Canadian Underwriter

The benefit of ‘shooting the breeze’ with clients


October 18, 2018  


Print this page

While brokers communicate with clients for a variety of reasons, such as renewals and claims, “shooting the breeze” can be just as beneficial for the business, suggests a speaker scheduled to address the Insurance Brokers Association of Ontario annual convention.

Female counselor talks with a client“Touch base just for the hell of it,” advises author and speaker Stuart Knight. “See how life is going, how business is going.”

Several years ago, Knight spoke with brokers who had to tell clients that auto policies were changing. At the time, the coverage in the mandatory policy was being reduced, so brokers had to contact clients to ask if they wanted to pay more to keep their original coverage.

“The mistake that a lot of insurance brokerages made was they just either emailed or direct-mailed all their customers and said, ‘Hey, here’s a heads up, here are all the changes that are being made, here is a check box, send it back to us if you want to get the extra product and pay the extra premium,’” Knight said. “You can imagine people getting these letters in the mail. Everyone is saying, ‘No thank you.’ No one is checking the box.”

Some large carriers reported only 1% of clients renewed with the original policy instead of the new policy with less coverage, Knight suggested.

But one brokerage he spoke with “called each [auto insurance client] individually and they told them about the changes,” Knight recounted. “At the same time, they just shot the breeze a little bit – ‘while I’ve got you on the phone, how’s life?’”

That brokerage reported about 21% of customers it contacted bought back the original auto policy, said Knight.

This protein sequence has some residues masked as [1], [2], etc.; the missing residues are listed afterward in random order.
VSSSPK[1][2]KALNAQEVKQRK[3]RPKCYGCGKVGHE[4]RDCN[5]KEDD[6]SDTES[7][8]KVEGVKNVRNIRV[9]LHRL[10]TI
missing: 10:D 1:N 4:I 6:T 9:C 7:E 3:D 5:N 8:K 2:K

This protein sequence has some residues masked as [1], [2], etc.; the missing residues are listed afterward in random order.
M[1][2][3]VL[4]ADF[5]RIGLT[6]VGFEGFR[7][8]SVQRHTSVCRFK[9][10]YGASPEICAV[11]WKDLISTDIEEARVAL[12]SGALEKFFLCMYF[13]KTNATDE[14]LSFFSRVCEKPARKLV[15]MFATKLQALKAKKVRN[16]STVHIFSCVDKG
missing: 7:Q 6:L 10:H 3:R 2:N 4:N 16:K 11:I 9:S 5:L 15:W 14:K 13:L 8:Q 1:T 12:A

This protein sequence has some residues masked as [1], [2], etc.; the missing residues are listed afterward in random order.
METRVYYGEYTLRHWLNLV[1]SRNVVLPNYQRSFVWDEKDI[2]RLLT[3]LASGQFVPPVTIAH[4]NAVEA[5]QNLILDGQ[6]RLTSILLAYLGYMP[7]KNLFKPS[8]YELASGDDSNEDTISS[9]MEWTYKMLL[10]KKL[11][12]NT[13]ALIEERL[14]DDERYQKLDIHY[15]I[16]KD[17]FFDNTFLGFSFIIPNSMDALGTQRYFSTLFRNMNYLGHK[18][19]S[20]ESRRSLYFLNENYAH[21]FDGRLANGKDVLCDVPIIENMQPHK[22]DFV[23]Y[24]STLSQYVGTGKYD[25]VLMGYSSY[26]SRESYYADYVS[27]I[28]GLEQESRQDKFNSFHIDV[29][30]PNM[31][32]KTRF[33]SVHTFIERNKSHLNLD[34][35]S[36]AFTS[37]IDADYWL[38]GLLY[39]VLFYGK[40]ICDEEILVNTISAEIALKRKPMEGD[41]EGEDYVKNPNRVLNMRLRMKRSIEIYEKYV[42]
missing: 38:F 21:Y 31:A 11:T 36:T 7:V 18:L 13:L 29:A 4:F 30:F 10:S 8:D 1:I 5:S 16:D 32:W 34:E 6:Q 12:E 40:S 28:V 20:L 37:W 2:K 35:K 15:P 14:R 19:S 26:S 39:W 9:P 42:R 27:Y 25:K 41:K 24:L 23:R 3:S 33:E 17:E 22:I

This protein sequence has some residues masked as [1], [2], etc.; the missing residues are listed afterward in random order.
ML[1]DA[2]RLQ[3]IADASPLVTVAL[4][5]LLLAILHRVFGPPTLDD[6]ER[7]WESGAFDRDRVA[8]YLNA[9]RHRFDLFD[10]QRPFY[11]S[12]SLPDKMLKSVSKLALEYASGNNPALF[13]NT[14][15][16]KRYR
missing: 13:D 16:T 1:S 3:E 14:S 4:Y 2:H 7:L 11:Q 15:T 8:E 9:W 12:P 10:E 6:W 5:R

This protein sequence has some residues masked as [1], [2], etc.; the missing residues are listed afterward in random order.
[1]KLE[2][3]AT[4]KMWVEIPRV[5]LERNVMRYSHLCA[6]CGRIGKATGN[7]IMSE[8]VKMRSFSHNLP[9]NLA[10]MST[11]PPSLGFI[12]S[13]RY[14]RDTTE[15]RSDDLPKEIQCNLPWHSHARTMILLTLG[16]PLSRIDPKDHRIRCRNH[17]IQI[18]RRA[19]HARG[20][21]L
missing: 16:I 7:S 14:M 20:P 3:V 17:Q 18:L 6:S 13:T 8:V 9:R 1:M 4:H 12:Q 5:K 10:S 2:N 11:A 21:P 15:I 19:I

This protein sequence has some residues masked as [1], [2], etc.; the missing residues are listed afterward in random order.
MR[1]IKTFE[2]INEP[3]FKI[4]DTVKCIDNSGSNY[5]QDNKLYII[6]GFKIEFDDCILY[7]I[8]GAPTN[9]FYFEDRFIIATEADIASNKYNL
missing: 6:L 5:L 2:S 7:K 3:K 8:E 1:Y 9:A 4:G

Knight is scheduled to give a seminar – 5 Decisions Winners Make – on Oct. 18 during the IBAO Annual Convention in Niagara Falls. Those who attend can get Registered Insurance Brokers of Ontario (RIBO) credits.

Brokers should connect with clients or prospects “in a way that goes above and beyond the typical business conversation,” said Knight.

“When it comes right down to it, the products you are selling aren’t really that much different than your competition. The one thing that is within your control – that you can differentiate – is your human relationship with that potential customer so they want to buy from you and not the competition.”

Knight says brokers should aim to connect with clients “on a human level” and ask themselves the following:

  • How do you make a person feel interesting?
  • How do you make a person feel like they are an exciting or intriguing person?
  • How do you make them feel like they matter or that they can trust you?

“You can tell them how great your product is. You can tell them how cheap it is,” said Knight. “You can tell them about all the bells and whistles, but the competition is doing the exact same thing.”

This story was originally published by Canadian Insurance Top Broker.